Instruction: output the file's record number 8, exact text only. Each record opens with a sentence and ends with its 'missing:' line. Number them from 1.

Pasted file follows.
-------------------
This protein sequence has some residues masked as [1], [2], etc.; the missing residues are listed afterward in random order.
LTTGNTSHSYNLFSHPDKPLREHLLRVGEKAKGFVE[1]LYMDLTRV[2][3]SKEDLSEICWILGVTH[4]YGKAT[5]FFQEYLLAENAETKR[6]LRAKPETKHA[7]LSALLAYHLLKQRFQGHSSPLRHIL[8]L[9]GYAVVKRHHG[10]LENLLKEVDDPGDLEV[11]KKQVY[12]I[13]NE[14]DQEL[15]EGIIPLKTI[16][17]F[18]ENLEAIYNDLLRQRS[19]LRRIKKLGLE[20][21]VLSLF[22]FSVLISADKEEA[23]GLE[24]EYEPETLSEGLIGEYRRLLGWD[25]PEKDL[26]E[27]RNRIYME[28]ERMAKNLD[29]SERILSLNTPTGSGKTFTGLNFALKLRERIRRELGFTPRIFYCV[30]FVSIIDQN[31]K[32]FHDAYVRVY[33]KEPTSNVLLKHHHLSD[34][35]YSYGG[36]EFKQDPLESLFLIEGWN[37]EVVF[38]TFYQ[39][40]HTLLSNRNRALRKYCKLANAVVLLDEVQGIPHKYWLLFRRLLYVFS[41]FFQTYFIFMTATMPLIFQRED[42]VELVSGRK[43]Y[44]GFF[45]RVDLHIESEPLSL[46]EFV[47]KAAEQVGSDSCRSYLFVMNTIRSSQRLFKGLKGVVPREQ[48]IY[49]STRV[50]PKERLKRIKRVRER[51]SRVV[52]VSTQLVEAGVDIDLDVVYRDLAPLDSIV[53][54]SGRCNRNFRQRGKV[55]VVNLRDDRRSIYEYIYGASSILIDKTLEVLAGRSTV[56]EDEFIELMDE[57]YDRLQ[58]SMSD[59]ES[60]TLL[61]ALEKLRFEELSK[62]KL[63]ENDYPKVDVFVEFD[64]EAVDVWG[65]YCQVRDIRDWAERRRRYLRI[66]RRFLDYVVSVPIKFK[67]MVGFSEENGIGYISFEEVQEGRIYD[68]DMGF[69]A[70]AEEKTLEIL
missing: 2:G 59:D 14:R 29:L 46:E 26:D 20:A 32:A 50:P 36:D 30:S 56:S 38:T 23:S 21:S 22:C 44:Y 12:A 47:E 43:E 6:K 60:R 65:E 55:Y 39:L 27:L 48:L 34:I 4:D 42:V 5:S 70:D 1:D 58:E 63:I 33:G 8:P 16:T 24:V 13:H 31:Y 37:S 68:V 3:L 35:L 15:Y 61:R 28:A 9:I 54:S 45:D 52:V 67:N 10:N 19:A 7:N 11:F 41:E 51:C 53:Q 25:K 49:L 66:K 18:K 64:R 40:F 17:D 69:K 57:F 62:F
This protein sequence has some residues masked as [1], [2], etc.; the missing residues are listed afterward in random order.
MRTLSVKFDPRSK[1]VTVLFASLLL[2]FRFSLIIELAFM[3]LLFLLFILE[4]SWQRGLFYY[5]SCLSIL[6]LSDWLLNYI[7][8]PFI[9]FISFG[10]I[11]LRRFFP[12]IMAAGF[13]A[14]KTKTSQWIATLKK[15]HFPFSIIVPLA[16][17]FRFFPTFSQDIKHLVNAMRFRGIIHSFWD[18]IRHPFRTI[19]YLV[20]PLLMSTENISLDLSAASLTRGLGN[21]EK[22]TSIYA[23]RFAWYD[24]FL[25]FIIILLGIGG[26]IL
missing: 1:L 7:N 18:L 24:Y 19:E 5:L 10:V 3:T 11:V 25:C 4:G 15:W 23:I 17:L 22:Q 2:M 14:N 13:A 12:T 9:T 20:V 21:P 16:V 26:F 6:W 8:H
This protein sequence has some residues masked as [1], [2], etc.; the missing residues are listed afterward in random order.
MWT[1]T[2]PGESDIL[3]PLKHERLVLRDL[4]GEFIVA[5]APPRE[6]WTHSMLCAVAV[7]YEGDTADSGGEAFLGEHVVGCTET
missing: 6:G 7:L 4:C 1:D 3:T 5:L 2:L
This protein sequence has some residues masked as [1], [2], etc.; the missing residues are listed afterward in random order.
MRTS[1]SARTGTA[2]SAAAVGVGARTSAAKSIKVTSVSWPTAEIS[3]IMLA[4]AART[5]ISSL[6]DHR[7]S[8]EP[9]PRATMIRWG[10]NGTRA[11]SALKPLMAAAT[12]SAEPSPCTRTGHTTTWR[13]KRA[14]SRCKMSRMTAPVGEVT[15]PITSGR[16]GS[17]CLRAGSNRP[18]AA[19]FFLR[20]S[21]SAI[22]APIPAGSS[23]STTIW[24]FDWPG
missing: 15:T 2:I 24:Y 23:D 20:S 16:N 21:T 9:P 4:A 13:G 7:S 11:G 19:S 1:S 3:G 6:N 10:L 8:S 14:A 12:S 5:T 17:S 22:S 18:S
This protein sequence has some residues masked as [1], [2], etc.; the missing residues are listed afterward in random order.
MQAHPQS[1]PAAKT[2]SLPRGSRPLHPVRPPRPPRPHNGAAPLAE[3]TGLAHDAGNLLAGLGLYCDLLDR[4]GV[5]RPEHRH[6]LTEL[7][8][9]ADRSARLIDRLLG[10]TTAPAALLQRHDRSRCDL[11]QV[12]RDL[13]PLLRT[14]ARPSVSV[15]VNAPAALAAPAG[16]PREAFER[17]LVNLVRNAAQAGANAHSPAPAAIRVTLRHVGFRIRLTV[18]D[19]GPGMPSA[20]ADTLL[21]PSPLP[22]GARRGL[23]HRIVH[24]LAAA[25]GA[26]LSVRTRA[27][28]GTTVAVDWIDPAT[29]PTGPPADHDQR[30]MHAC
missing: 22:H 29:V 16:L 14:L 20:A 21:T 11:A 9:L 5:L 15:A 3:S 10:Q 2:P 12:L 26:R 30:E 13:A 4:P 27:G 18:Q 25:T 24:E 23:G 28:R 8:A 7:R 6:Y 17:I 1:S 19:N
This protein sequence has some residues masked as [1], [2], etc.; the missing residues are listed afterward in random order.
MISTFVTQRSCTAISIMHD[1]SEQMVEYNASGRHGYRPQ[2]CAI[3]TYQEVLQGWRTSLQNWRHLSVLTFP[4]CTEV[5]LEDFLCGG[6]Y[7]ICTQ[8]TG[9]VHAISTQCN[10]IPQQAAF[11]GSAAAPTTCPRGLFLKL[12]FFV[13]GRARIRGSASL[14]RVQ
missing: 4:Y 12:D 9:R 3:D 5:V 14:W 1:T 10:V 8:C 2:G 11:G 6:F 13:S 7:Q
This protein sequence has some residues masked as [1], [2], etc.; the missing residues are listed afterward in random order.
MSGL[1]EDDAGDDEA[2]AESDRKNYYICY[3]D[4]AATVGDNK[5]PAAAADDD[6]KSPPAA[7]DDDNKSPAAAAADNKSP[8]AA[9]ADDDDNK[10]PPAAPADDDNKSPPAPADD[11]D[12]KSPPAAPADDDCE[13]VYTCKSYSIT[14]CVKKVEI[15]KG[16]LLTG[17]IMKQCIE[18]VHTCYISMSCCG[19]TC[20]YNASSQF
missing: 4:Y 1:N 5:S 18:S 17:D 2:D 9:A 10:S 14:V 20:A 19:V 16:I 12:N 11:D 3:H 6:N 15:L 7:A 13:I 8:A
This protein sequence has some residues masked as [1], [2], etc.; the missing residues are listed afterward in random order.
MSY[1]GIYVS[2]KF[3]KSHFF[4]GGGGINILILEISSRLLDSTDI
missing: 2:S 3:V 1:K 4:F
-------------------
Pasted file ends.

This protein sequence has some residues masked as [1], [2], etc.; the missing residues are listed afterward in random order.
MSY[1]GIYVS[2]KF[3]KSHFF[4]GGGGINILILEISSRLLDSTDI
missing: 2:S 3:V 1:K 4:F